We’ll look at the step-by-step procedure for declaring global variables in Excel VBA in this blog post. We’ll go over the various approaches, like using the “Public” keyword or declaring variables at the module level, and give usage examples. Learning the craft of declaring global variables will help you optimize your VBA code and produce Excel solutions that are more dynamic and durable. In the end, you’ll be able to understand clearly the topic Excel VBA Declare Global Variable.
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What Are VBA Global Variables in Excel?
Global variables in Excel VBA are variables that are declared at the module level and can be accessed from any area of the workbook, including other modules, worksheets, and user forms. Their scope encompasses the entire workbook.
Excel VBA to Declare Global Variable: 2 Simple Ways
You will be taken step-by-step through the process of declaring global variables and usage examples will be given. Gaining a thorough understanding of global variables in Excel VBA will help you write more flexible, effective code that produces more durable and dynamic Excel solutions.
1. “Dim” Keyword for Global Variable in Same Module
Based on your requirements and how you prefer to access your variable, you will choose the global variable declaration processes. In the following steps, you will see the usage of Dim to declare a global variable.
- First, you have to launch the VBA code. Click here to see how to launch VBA and insert a Module in Microsoft Excel.
- Declare the global variable inside the module by using the “Dim” keyword. Place the variable declaration outside any particular subroutine or function, at the module level.
Dim x As Integer
- The global variable can have a value assigned to it at any point in your code in the same module. Consider this:
x = 440
The global variable “x” in this example is given the value “440” inside the “GlobalVar” subroutine.
- By running the “GlobalVar” subroutine, you can run the code. The global variable “x” will be given the value 440, and the “GlobalVar2” subroutine will display a message box containing that value.
Dim x As Integer
x = 440
Using the “Dim” keyword, you declare the global variable “x” and show how it can be used in different subroutines of the same module.
2. Global Variable in Different Modules of a Workbook
If you want to avail your variable throughout the modules, you need to declare the variables outside the subroutine and start the declaration using Public or Global.
- You need to enter the following 3 VBA codes in three different modules. As in the following example I have entered the following VBA code in Module 2.
Global y As String
- And in Module 3, I have the following VBA code.
Global z As Integer
- Now in Module 4 if I enter the following code, you will get the message “The number is 10 ”
y = "The number is"
z = 10
MsgBox y & " " & z
Local Vs Global Variable in Excel VBA
Using “Dim“, local variables are declared inside a particular procedure or function.
The only place they can be accessed and changed is inside the procedure or function where they are declared, giving them a constrained scope. In order to temporarily store data while a particular procedure or function is being executed, local variables are frequently used. Now in the following stage, we will find a difference between Local and Global variables.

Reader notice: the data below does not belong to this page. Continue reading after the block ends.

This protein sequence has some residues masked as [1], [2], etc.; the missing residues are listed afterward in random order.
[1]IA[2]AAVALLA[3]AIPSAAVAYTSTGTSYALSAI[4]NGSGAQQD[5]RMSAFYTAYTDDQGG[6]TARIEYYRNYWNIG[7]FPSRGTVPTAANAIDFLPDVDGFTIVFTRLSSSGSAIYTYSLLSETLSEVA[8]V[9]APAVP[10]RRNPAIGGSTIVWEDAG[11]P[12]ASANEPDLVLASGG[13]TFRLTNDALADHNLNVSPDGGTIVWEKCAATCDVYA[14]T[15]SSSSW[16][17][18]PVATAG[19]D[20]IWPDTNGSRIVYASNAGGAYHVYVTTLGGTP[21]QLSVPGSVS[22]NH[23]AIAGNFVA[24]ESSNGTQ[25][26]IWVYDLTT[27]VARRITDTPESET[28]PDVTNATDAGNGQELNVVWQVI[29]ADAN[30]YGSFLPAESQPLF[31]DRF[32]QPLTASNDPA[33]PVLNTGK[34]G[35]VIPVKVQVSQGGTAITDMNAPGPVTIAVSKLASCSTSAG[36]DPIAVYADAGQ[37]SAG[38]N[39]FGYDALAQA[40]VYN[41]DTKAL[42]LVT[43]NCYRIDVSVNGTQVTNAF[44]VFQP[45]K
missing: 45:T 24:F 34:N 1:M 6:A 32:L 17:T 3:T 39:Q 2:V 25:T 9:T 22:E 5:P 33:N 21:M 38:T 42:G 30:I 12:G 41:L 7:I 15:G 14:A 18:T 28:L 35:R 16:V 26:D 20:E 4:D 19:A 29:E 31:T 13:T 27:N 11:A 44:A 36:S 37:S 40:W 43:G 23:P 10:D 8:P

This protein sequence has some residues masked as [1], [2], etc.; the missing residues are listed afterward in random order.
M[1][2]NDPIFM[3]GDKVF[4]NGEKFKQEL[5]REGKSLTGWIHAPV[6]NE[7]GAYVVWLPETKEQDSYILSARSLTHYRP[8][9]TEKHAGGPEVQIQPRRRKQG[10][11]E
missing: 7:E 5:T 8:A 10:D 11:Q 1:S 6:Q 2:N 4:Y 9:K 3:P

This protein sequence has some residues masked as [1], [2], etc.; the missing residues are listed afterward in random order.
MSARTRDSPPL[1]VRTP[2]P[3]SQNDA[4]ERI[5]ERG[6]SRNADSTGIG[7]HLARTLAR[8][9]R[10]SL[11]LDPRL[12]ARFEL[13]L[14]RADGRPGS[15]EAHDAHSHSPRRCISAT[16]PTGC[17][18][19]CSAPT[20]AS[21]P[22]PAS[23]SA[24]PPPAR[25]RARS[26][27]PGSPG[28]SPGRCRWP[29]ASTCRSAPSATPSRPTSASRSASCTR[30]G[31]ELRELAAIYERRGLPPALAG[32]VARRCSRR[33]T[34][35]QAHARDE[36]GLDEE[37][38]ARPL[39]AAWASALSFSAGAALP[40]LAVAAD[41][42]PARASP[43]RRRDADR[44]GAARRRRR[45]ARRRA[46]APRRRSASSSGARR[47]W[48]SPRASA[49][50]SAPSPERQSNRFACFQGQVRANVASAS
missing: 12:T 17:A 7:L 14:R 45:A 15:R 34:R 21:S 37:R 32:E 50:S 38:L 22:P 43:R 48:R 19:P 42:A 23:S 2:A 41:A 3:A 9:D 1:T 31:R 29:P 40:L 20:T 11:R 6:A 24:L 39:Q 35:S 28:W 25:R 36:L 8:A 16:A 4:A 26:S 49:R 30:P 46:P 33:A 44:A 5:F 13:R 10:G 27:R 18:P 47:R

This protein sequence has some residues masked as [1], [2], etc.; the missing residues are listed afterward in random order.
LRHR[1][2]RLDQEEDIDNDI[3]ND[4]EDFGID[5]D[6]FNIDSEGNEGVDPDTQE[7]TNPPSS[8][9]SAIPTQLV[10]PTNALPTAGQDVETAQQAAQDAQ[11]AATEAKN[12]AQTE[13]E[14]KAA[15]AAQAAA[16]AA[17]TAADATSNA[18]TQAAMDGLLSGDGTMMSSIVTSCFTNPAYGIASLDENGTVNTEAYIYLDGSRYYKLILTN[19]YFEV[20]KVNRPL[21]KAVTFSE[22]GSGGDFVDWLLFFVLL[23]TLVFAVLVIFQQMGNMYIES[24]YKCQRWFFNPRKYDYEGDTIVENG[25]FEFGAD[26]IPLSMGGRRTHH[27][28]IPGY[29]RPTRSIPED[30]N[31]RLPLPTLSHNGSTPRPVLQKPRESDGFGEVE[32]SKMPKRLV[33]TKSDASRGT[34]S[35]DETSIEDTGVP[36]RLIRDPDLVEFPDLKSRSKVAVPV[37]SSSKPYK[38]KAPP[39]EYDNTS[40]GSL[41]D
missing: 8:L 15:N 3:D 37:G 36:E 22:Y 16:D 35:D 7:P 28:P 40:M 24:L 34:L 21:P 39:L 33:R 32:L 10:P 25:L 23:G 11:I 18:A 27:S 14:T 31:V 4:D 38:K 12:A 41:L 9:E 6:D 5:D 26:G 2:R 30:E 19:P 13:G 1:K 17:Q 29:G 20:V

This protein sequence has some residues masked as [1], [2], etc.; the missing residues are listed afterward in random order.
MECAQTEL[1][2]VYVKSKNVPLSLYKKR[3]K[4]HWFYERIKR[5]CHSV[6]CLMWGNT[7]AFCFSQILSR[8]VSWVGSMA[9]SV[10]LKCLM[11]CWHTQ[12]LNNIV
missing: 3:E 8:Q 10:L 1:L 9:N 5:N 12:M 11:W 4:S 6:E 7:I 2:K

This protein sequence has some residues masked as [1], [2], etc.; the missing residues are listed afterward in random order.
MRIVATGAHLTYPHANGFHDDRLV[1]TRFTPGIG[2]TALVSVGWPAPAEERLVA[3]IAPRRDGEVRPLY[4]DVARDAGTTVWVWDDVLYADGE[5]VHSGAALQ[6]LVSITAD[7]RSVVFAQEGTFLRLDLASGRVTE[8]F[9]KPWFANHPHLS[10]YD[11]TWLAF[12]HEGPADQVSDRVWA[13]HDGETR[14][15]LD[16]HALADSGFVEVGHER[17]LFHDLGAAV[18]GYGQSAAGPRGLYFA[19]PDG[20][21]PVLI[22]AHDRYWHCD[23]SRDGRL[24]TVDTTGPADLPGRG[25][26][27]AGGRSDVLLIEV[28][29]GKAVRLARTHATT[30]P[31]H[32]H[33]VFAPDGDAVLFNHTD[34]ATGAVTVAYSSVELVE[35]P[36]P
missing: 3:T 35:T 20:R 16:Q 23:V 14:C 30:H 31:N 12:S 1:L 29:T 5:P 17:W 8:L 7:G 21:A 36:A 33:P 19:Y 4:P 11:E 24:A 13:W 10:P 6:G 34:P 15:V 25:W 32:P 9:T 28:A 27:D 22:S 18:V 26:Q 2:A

- The following 3 VBA code is inserted in 3 different modules. After running the last VBA code the message box will show the value of x=20 as that variable was declared as a global one.
- Enter the following VBA code in any one of your modules. For demonstration, I have used module 5.
Dim x As Integer ' Declare a local variable
x = 10 ' Assign a value to the local variable
MsgBox "Local variable x: " & x ' Display the value of the local variable
- Enter the following code in module 6. Here x is declared as a global integer and assigned a value of 20 in x.
Global x As Integer
x = 20 ' Assign a value to the global variable
- After running the code in module 7, a message box is showing the value of x that is declared in the previous module as a global variable.
MsgBox "Global variable x =" & x ' Access the global variable declared in a different module
Frequently Asked Questions (FAQs)
1. What are the benefits of using global variables in Excel VBA?
When you want to share data between sections of your workbook, global variables are helpful. They offer a practical means of storing and gaining access to data that is necessary for several processes or modules.
2. When using global variables in Excel VBA, are there any considerations or best practices to keep in mind?
Global variables are useful, but they should only be used sparingly. Observe the following best practices:
- Declare global variables outside of any particular function or subroutine at the module level.
- To make your code easier to read, give your global variables meaningful names.
- Keep your global variables’ scope in mind and only access and modify them when necessary.
- To enforce explicit variable declaration and detect any typos, use the “Option Explicit” statement.
3. How are global variables different from local variables?
Compared to local variables, global variables have a wider range of applications. Global variables are declared at the module level and can be accessed from anywhere in the workbook, as opposed to local variables, which are declared within a particular procedure or function and are only accessible within that scope.
Finally, in Excel VBA to declare global variables enables the sharing and manipulation of data among various modules, processes, worksheets, or user forms inside your workbook. Global variables allow for the dynamic updating of shared data and the information flow between components. Please post your comments on Exceldemy’s blog or forums if you have any queries.